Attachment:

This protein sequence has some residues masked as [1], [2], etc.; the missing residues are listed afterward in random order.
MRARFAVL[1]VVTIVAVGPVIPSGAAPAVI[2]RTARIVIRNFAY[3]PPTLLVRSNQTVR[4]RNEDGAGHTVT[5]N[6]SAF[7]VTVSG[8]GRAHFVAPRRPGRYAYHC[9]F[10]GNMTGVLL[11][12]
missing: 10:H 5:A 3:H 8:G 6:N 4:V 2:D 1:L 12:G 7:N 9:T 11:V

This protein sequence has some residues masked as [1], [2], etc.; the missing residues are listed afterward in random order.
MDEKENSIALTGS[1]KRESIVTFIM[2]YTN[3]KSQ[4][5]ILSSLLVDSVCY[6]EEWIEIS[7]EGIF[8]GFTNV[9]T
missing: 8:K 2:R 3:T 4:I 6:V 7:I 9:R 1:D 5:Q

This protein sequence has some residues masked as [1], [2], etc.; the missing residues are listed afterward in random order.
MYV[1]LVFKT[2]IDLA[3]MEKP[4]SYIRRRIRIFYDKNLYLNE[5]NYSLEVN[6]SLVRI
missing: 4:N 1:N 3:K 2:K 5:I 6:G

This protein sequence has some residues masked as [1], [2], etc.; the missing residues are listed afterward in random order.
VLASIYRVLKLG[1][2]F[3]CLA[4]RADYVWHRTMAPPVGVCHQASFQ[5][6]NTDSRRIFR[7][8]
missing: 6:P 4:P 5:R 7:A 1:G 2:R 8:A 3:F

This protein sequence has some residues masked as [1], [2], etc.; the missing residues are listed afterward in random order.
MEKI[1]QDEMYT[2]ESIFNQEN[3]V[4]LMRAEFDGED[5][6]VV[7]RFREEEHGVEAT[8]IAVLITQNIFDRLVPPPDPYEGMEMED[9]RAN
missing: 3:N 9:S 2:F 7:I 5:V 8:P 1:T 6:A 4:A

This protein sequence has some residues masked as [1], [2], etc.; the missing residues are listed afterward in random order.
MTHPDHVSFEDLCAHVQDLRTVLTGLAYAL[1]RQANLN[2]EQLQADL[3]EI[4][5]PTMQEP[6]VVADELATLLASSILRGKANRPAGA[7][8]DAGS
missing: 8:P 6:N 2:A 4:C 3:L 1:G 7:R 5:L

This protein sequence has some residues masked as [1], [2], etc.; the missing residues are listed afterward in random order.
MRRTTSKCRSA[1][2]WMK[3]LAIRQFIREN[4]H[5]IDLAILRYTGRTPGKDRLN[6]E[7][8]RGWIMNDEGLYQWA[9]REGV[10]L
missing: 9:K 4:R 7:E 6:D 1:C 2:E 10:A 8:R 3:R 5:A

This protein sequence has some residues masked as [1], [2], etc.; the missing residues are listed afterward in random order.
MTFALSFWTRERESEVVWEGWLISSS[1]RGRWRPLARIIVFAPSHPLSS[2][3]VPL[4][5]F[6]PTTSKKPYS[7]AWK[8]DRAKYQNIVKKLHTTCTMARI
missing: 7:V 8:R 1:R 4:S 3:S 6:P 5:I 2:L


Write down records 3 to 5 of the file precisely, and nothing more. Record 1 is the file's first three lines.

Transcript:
This protein sequence has some residues masked as [1], [2], etc.; the missing residues are listed afterward in random order.
MYV[1]LVFKT[2]IDLA[3]MEKP[4]SYIRRRIRIFYDKNLYLNE[5]NYSLEVN[6]SLVRI
missing: 4:N 1:N 3:K 2:K 5:I 6:G

This protein sequence has some residues masked as [1], [2], etc.; the missing residues are listed afterward in random order.
VLASIYRVLKLG[1][2]F[3]CLA[4]RADYVWHRTMAPPVGVCHQASFQ[5][6]NTDSRRIFR[7][8]
missing: 6:P 4:P 5:R 7:A 1:G 2:R 8:A 3:F

This protein sequence has some residues masked as [1], [2], etc.; the missing residues are listed afterward in random order.
MEKI[1]QDEMYT[2]ESIFNQEN[3]V[4]LMRAEFDGED[5][6]VV[7]RFREEEHGVEAT[8]IAVLITQNIFDRLVPPPDPYEGMEMED[9]RAN
missing: 3:N 9:S 2:F 7:I 5:V 8:P 1:T 6:A 4:A